Earlier this year, the city valued the property at $255,000. However, that number dropped to $168,000 based upon area home values and repairs needed to the house.

The property is co-owned by the city and the State of Washington. Foreclosure action was completed on the Phoebe House in order to eliminate tens of thousands of dollars of debt accrued by the former Phoebe House Association. The association owned the building between 1995 and 2001, and provided transitional housing for women with substance abuse problems. In 2001, the association “went out of business and disappeared,” according to Teasley. That same year, the city purchased the property, as well as its sister Phoebe House at 712 Martin Luther King Way. In April 2004, the city council transferred ownership to the Tacoma Community Redevelopment Authority (TCRA), which then had plans to eliminate the debt, rehabilitate the house, and offer the building to another public organization.

On May 17, however, the city council approved a six-month moratorium on the expansion or opening of new group homes, halfway houses and transitional houses. The moratorium, however, provides exceptions for state-licensed facilities and residences where renters either are not part of a service provider program, or are covered by Washington’s landlord and tenant act.

The home has been vacant since 2001, and is well-known to transients and squatters. City staffers visit the property an average of two times per month to board windows and secure the home. The city also pays insurance on the vacant house. According to Teasley, neighbors have repeatedly asked about the city’s plans for the property.

During Monday’s meeting, committee members expressed concern about what appeared to be a lack of interest in the property from established affordable housing and human service providers. Teasley told the committee that the city had informed the Tacoma Rescue Mission, Metropolitan Development Council, Catholic Community Services, and other human-service-based organizations about the property, but failed to receive interest.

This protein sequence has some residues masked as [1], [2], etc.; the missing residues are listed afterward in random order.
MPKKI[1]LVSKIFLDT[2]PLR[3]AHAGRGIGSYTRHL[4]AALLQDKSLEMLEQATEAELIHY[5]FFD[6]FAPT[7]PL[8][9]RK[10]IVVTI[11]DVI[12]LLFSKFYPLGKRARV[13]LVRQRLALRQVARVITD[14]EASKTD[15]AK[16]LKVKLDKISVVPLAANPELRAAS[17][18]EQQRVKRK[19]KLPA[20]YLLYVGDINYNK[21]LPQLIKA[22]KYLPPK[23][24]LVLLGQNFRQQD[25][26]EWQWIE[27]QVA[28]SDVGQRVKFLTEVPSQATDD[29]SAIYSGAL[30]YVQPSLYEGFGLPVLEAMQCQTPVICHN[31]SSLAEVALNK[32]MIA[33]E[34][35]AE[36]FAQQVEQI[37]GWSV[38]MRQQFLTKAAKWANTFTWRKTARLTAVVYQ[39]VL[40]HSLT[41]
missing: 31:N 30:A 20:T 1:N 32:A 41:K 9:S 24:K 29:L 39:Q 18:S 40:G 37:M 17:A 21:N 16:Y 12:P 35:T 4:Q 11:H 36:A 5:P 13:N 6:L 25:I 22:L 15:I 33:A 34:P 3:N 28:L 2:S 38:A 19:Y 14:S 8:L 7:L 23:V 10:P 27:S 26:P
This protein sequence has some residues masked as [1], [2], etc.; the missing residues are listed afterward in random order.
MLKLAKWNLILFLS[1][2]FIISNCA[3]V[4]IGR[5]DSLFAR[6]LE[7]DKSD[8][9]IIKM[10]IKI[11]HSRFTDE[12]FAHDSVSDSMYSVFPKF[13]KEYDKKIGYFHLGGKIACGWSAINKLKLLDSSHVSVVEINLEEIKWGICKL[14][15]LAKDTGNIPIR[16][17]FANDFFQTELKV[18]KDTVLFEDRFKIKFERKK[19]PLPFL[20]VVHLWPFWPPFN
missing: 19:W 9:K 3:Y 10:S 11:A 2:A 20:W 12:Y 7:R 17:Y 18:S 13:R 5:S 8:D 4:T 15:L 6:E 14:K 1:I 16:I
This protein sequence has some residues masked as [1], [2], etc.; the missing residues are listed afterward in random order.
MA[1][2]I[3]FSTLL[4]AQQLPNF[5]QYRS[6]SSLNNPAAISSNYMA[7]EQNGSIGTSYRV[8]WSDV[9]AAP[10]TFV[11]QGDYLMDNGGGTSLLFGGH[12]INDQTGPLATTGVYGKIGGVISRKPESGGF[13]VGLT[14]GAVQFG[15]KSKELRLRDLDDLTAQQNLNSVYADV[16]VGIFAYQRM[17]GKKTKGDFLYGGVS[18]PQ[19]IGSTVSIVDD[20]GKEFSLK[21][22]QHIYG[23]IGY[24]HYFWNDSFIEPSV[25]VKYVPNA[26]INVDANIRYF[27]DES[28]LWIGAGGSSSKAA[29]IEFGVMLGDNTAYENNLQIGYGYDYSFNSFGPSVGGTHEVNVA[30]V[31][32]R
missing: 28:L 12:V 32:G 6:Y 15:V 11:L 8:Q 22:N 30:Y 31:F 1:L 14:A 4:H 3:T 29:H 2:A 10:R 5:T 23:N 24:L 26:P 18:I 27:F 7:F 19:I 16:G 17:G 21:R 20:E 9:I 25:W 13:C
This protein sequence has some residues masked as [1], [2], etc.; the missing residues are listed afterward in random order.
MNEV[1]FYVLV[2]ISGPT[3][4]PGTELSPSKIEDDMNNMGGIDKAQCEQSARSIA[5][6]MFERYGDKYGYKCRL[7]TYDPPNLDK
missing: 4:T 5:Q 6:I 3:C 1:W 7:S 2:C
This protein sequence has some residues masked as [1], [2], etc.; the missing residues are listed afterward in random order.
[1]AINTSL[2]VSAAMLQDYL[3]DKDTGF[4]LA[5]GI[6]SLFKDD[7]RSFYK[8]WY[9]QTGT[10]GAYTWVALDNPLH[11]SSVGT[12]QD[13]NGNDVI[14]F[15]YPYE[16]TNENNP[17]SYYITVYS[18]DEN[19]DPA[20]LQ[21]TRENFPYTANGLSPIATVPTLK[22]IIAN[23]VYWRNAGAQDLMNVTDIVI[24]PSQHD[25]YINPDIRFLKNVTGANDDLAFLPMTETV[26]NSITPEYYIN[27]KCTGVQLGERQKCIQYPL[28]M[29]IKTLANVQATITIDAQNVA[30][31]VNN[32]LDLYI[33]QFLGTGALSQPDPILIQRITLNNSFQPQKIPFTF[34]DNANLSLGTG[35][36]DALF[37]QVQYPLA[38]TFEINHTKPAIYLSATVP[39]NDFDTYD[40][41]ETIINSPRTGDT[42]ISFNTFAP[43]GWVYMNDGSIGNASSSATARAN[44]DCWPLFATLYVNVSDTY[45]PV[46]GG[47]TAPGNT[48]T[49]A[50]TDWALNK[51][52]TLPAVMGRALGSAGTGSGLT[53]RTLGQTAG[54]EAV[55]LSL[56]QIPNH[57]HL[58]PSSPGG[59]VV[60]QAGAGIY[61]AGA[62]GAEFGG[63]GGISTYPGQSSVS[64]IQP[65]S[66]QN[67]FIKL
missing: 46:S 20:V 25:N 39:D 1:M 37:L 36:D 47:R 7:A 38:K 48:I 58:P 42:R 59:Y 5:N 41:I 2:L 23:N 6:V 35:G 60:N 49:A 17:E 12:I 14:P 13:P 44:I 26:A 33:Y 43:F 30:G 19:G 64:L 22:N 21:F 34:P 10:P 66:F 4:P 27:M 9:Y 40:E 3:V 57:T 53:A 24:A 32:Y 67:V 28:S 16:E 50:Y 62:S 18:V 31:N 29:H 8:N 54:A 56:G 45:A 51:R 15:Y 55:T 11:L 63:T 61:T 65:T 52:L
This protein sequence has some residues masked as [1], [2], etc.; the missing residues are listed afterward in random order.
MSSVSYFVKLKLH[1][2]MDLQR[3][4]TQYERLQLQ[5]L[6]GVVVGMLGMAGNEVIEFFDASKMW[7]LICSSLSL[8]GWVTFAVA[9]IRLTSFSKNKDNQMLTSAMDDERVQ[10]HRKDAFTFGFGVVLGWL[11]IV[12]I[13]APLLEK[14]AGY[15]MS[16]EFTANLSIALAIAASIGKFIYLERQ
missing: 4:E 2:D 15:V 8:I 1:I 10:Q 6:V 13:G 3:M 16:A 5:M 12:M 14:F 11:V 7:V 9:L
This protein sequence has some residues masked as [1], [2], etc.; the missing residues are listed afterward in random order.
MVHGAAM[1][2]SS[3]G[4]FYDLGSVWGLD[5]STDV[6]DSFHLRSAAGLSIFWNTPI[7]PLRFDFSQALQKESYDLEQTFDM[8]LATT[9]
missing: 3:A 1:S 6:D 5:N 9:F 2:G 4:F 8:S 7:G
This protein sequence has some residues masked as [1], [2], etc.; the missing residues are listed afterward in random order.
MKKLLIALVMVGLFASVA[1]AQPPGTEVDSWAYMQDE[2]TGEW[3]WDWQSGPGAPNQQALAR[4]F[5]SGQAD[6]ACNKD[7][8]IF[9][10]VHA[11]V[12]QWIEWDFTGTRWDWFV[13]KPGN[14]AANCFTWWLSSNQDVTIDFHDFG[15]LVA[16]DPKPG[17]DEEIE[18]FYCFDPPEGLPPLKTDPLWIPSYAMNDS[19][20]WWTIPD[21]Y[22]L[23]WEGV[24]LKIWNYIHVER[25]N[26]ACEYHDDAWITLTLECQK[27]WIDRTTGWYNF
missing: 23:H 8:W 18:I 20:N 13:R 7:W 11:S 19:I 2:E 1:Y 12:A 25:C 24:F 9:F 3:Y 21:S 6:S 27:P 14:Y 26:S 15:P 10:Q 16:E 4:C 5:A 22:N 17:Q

Councilmember Spiro Manthou asked if the city’s moratorium on group housing “factored into the non-interest specifically.”

“I didn’t hear anyone say specifically that’s why they weren’t interested,” said Teasley.

Councilmember Tom Stenger was concerned that the home — which includes two stories, 4,200 square feet, and 14 bedrooms — would be sold as a single-family residence. Teasley said the ‘single-family’ language was used in light of the city’s moratorium on group housing.

Councilmember Jonathan Phillips, who also works in real estate, said the $168,000 price tag was a reasonable value. “The $250,000 figure was hallucinatory,” said Councilmember Phillips. “I don’t think there will be trouble hitting $168,000.”

Still, Mayor Bill Baarsma said that he needed more time to review the proposals before making a do-pass recommendation for the city council to sell the property. As such, he recommended that the committee meet again and invite the three agencies to comment on their proposals.